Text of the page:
Acid Reflux Disease
What Causes Acid Reflux?
Food’s entry into the stomach is regulated by a ring of muscle known as the lower esophageal sphincter or LES. If this muscles weakens or is displaced, it becomes less capable of keeping stomach contents out of the throat, where there is less protection against the acidic nature of the body’s digestive process.
A primary cause of displacement is a hiatal hernia. A hiatal hernia occurs when the upper portion of the stomach distends through the stomach opening, coming into close contact with the esophagus.
I’ve Got Acid Reflux. What Can I Eat?
If you’ve got acid reflux, when it comes to diet, you’ve also got options. There are a number of healthy foods that can reduce the likelihood of heartburn or an acid attack:
- Vegetables, including broccoli, green beans, asparagus, and cauliflower
- Oatmeal, whole-grain breads, and whole-grain rice
- Non-citrus fruits, such as apples, bananas, and pears
- Lean meats, including turkey, chicken, fish, and other seafoods
- Egg whites
- Healthy fats, like those in walnuts, flaxseeds, olive oil, sesame oil, and avocados.
Foods to avoid include chocolate, unhealthy fat items, citrus fruits, tomatoes, caffeine, spicy dishes, and chewing gum and breath mints.
Who Is at Risk for Acid Reflux Disease?
There are several risk factors associated with a higher incidence of acid reflux disease. These include being overweight, using tobacco products, being physically inactive, and taking medications for asthma, depression, insomnia, allergies, chronic pain, and hypertension or high blood pressure. Pregnant women also experience higher levels of heartburn and acid reflux disease.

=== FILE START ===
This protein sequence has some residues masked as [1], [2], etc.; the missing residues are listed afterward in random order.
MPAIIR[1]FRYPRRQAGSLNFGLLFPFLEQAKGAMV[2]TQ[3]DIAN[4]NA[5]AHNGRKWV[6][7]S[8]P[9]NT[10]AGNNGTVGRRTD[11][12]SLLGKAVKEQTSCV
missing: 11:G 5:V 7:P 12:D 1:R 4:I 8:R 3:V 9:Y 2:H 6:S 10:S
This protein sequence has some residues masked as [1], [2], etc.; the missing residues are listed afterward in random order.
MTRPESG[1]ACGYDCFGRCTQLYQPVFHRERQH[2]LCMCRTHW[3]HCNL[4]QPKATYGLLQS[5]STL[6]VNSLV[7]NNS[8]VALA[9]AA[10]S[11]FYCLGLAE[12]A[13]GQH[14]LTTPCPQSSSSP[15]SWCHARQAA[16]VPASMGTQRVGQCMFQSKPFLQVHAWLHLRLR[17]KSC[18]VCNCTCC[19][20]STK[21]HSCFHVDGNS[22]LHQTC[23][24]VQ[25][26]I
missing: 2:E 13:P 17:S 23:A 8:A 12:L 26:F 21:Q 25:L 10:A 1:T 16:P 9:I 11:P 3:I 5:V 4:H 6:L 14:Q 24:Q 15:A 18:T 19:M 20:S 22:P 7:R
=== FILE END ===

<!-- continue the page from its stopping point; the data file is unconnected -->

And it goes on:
How Is Acid Reflux Diagnosed?
Based on symptoms, acid reflux is relatively easy to diagnose. In some cases, your physician might run additional tests, such as heart attack, pneumonia, or pulmonary embolus. These could include:
- Endoscopy: investigation of the esophagus and upper stomach using medical-imaging technology.
- Barium swallow: a liquid for coating the upper GI to improve imaging results
- pH monitoring: a test for acid levels in the upper GI
- Biopsy: collection of tissue samples for lab analysis.
There are also tests for measuring pressure and fluid movement along the esophagus.
How Is Acid Reflux Treated?
There are several types of medications that can be used to treat acid reflux and GERD. These include:
- Proton pump inhibitors or PPIs: PPIs decrease the stomach’s acid production
- H2 blockers: H2 blockers are a second means of curtailing stomach acid
- Alginate drugs: alginate drugs create a chemical barrier between the stomach’s contents and the esophagus
- Over-the-counter antacids: acid reducers are ideal for persons with infrequent heartburn.
Acid reflux can also be managed with lifestyle changes. Weight loss, improved posture, loose-fitting clothes, smoking cessation, avoiding late meals, raising the head of the bed 6-8 inches, and “trigger food” avoidance are effective countermeasures to heartburn. It’s also a good idea to remain standing or sitting up for at least two hours following a meal.
At Baptist Health, We Can Help
Occasional heartburn is not a crisis. You likely can control it through a combination of lifestyle changes and over-the-counter medicines. But if your symptoms are persistent or severe, it may indicate a more serious medical issue. Please see your doctor for a thorough examination of the problem.
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